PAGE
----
You’ve been on the job market for a little while now, and you’ve received several calls and email responses from potential employers…but these responses, phone screenings, and calls are revealing an odd pattern. These employers are asking questions that are addressed directly in your resume and cover letter, sometimes on the very first line, or in the bold heading at the top of the page. Or five times through the text of both documents. You’re not sure how to answer questions like “Have you ever done this kind of work before?” or “What state do you live in?” Or “Have you studied this subject at all?” Why is this happening? And what does it mean? Here are a few possibilities.
1. Managers aren’t reading your information fully before contacting you.
If your resume isn’t jumping off the page or your cover letter isn’t getting the attention it deserves, there are plenty of ways to fix this. Start by visiting Free Resume Builder for formatting tools and language tips that can grab a reader’s attention and help her remember your information after she puts your application aside for a while.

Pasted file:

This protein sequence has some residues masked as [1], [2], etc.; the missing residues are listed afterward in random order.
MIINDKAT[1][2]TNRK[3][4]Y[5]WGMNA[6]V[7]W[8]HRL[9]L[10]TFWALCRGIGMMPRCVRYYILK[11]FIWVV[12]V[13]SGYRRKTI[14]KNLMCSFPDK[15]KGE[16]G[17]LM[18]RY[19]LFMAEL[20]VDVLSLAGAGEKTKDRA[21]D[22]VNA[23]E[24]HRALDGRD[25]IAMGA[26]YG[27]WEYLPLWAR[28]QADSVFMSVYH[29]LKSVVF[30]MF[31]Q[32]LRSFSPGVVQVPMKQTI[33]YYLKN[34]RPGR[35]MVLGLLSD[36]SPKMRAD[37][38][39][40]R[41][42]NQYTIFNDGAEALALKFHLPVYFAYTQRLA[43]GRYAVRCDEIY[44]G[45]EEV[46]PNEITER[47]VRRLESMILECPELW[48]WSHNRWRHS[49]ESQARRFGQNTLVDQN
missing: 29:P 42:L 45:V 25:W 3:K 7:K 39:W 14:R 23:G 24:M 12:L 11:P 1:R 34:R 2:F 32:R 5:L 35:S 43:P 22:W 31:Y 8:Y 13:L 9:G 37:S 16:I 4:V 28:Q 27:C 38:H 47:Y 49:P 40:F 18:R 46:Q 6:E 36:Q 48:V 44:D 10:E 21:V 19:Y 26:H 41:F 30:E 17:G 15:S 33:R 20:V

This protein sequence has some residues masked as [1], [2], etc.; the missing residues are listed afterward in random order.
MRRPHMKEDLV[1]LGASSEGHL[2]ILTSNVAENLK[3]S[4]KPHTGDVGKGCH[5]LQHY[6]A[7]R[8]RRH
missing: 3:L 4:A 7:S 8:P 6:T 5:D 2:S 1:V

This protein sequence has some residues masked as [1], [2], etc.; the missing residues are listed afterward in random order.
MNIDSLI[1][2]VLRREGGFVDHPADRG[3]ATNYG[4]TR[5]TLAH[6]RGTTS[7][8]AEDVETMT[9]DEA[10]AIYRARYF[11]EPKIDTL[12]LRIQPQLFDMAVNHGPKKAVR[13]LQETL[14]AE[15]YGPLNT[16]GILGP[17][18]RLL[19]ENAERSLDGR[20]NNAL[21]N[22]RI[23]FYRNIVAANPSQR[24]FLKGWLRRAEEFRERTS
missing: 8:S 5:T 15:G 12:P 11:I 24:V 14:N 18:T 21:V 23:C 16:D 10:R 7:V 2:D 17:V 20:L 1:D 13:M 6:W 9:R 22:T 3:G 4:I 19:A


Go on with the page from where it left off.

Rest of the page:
2. Managers would like to cross check some resume or cover letter details that sound questionable.
Sometimes phone screenings and initial contacts are established with a candidate who sounds too good to be true. And sometimes these cross checks are just standard procedure– A brief set of questions like “So where did you go to school?” can catch mismatched information and identify bad seeds before managers invest too much time in them.
3. Managers suspect you may be overqualified and would like to confirm this before moving forward.
Sometimes these conversations evolve into disclosures about the position. For example, if a reviewer says “Your resume says that you managed a team of twelve employees. Is that true?” She may go on to explain that this job won’t involve that level of challenge or responsibility. She’s testing to see if you’ll be bored in this position, if you’ll be too expensive, or if you plan to leave as soon as you find something better. Answer honestly and you’ll save time for both the company and yourself.